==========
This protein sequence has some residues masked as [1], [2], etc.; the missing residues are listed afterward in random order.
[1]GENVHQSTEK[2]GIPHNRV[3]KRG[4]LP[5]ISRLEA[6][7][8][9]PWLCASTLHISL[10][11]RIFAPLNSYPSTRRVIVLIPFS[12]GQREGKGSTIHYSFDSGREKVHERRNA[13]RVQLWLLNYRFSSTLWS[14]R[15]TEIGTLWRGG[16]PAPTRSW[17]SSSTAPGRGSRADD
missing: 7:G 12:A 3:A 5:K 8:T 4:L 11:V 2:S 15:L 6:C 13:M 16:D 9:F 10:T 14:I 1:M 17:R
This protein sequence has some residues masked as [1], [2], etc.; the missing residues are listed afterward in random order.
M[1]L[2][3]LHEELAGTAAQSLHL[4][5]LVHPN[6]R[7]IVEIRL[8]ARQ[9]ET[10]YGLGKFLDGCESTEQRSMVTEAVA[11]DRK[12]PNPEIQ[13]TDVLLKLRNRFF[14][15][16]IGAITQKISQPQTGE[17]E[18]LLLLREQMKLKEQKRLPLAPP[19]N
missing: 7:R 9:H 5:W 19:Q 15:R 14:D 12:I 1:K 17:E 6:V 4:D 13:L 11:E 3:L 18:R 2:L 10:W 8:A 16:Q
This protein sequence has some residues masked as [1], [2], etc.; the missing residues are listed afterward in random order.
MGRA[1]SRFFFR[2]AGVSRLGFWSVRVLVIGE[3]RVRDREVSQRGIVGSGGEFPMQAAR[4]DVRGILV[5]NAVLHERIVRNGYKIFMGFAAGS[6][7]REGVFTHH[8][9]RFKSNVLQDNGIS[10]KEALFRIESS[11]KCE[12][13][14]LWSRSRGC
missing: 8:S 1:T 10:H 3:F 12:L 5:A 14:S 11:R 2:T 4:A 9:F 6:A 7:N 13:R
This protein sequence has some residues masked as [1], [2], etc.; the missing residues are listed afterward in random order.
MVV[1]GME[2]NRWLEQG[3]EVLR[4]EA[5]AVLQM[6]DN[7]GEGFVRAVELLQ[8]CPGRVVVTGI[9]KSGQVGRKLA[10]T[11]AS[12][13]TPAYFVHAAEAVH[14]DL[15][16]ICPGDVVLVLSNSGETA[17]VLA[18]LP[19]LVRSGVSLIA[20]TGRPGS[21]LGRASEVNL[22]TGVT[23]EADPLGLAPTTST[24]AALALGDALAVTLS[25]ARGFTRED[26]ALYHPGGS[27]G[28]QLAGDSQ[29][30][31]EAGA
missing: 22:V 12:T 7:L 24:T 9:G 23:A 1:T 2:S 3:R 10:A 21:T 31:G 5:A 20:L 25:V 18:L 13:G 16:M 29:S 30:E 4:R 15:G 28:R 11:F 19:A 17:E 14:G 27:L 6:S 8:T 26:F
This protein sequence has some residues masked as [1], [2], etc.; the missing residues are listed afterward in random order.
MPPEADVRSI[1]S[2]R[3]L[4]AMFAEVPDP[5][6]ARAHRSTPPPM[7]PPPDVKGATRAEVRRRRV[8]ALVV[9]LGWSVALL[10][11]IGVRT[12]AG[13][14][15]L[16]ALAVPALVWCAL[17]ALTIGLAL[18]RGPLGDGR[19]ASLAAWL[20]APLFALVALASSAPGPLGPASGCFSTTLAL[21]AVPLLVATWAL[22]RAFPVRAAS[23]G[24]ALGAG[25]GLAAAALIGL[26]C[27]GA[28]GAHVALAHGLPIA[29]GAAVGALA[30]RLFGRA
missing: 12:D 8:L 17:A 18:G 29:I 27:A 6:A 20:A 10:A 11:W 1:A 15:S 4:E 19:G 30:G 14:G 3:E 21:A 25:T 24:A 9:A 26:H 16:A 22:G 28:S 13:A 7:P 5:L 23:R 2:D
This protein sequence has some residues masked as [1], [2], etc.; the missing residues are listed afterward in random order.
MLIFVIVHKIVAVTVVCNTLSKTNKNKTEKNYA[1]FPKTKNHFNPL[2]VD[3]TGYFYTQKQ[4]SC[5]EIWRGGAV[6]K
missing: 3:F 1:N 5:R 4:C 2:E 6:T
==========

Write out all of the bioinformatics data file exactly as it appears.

This protein sequence has some residues masked as [1], [2], etc.; the missing residues are listed afterward in random order.
[1]GENVHQSTEK[2]GIPHNRV[3]KRG[4]LP[5]ISRLEA[6][7][8][9]PWLCASTLHISL[10][11]RIFAPLNSYPSTRRVIVLIPFS[12]GQREGKGSTIHYSFDSGREKVHERRNA[13]RVQLWLLNYRFSSTLWS[14]R[15]TEIGTLWRGG[16]PAPTRSW[17]SSSTAPGRGSRADD
missing: 7:G 12:A 3:A 5:K 8:T 4:L 11:V 2:S 15:L 6:C 13:M 16:D 9:F 10:T 14:I 1:M 17:R
This protein sequence has some residues masked as [1], [2], etc.; the missing residues are listed afterward in random order.
M[1]L[2][3]LHEELAGTAAQSLHL[4][5]LVHPN[6]R[7]IVEIRL[8]ARQ[9]ET[10]YGLGKFLDGCESTEQRSMVTEAVA[11]DRK[12]PNPEIQ[13]TDVLLKLRNRFF[14][15][16]IGAITQKISQPQTGE[17]E[18]LLLLREQMKLKEQKRLPLAPP[19]N
missing: 7:R 9:H 5:W 19:Q 15:R 14:D 12:I 1:K 17:E 6:V 4:D 13:L 11:E 3:L 18:R 2:L 10:W 8:A 16:Q
This protein sequence has some residues masked as [1], [2], etc.; the missing residues are listed afterward in random order.
MGRA[1]SRFFFR[2]AGVSRLGFWSVRVLVIGE[3]RVRDREVSQRGIVGSGGEFPMQAAR[4]DVRGILV[5]NAVLHERIVRNGYKIFMGFAAGS[6][7]REGVFTHH[8][9]RFKSNVLQDNGIS[10]KEALFRIESS[11]KCE[12][13][14]LWSRSRGC
missing: 8:S 1:T 10:H 3:F 12:L 5:A 14:S 11:R 2:T 4:A 9:F 6:A 7:N 13:R
This protein sequence has some residues masked as [1], [2], etc.; the missing residues are listed afterward in random order.
MVV[1]GME[2]NRWLEQG[3]EVLR[4]EA[5]AVLQM[6]DN[7]GEGFVRAVELLQ[8]CPGRVVVTGI[9]KSGQVGRKLA[10]T[11]AS[12][13]TPAYFVHAAEAVH[14]DL[15][16]ICPGDVVLVLSNSGETA[17]VLA[18]LP[19]LVRSGVSLIA[20]TGRPGS[21]LGRASEVNL[22]TGVT[23]EADPLGLAPTTST[24]AALALGDALAVTLS[25]ARGFTRED[26]ALYHPGGS[27]G[28]QLAGDSQ[29][30][31]EAGA
missing: 22:V 12:T 7:L 24:T 9:G 23:A 1:T 2:S 3:R 10:A 21:T 31:G 5:A 20:L 25:V 18:L 13:G 16:M 29:S 30:E 4:R 15:G 28:R 11:F 19:A 17:E 14:G 27:L 6:S 8:T 26:F
This protein sequence has some residues masked as [1], [2], etc.; the missing residues are listed afterward in random order.
MPPEADVRSI[1]S[2]R[3]L[4]AMFAEVPDP[5][6]ARAHRSTPPPM[7]PPPDVKGATRAEVRRRRV[8]ALVV[9]LGWSVALL[10][11]IGVRT[12]AG[13][14][15]L[16]ALAVPALVWCAL[17]ALTIGLAL[18]RGPLGDGR[19]ASLAAWL[20]APLFALVALASSAPGPLGPASGCFSTTLAL[21]AVPLLVATWAL[22]RAFPVRAAS[23]G[24]ALGAG[25]GLAAAALIGL[26]C[27]GA[28]GAHVALAHGLPIA[29]GAAVGALA[30]RLFGRA
missing: 12:D 8:L 17:A 18:G 29:I 27:A 6:A 20:A 10:A 11:W 1:A 15:S 4:E 19:G 30:G 14:G 3:E 21:A 25:T 24:A 9:A 26:H 16:A 22:G 28:S 13:A 7:P 5:L 23:R 2:D
This protein sequence has some residues masked as [1], [2], etc.; the missing residues are listed afterward in random order.
MLIFVIVHKIVAVTVVCNTLSKTNKNKTEKNYA[1]FPKTKNHFNPL[2]VD[3]TGYFYTQKQ[4]SC[5]EIWRGGAV[6]K
missing: 3:F 1:N 5:R 4:C 2:E 6:T